The SCN contains about 20,000 neurons. The ventral part of the SCN to which the ipRGCs project via glutamate-expressing terminals is called the retinohypothalamic tract (RHT). The recipient neurons express vasoactive intestinal peptide (VIP). Others, in the dorsal SCN, express arginine vasopressin (AVP).

Independent of this, most SCN neurons secrete (NT) γ-aminobutyric acid (GABA), an inhibitory neurotransmitter. This acts with GABA to link the different parts of the SCN together. This function is intimately connected to neuromedin S (NMS), a neuropeptide found only in the SCN and secreted by 40% of SCN neurons, including almost all that secrete VIP and AVP. NMS is key to circadian regulation of body processes.

The coordinated activity of the SCN allows the brain to change its regulatory activity with the photoperiod, acting on brain networks and individual neurons. This involves neural plasticity via changes in the phases of daily electrical rhythms, as well as altered expression of the clock genes in this region.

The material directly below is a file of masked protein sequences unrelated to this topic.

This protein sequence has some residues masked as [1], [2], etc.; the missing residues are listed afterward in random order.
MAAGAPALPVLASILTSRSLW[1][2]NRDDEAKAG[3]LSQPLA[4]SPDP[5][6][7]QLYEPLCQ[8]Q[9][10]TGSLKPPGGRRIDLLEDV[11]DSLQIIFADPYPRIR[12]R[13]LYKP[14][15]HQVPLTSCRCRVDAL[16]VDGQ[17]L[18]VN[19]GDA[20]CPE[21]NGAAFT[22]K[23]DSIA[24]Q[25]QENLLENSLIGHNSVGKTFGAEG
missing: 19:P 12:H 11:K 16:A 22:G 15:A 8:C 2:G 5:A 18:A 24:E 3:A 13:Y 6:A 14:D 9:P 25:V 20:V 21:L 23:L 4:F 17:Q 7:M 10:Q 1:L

In animals, altered day length induces plasticity in the neurotransmitters, switching between somatostatin and dopamine in the PVN, for instance, with corresponding changes in the stress response.

In humans, too, photoperiod alterations are linked to changes in the number of dopaminergic neurons. The question addressed in this study was whether seasonal changes in light exposure that affected neurotransmitter profiles in the SCN would cause PVN neurotransmitter plasticity as well, mediating the central regulation of physiologic processes and behavioral responses.

What did the study show?

The current study, available online in Science Advances, was carried out on mice.

The results indicate that with a shortened photoperiod, SCN neurons expressing VIP decrease in number, while NMS neurons that project to the PVN dopaminergic neurons increase in parallel.

The researchers observed that with short-day exposure, NMS-negative neurons switched to an NMS-positive expression without adding new SCN neurons.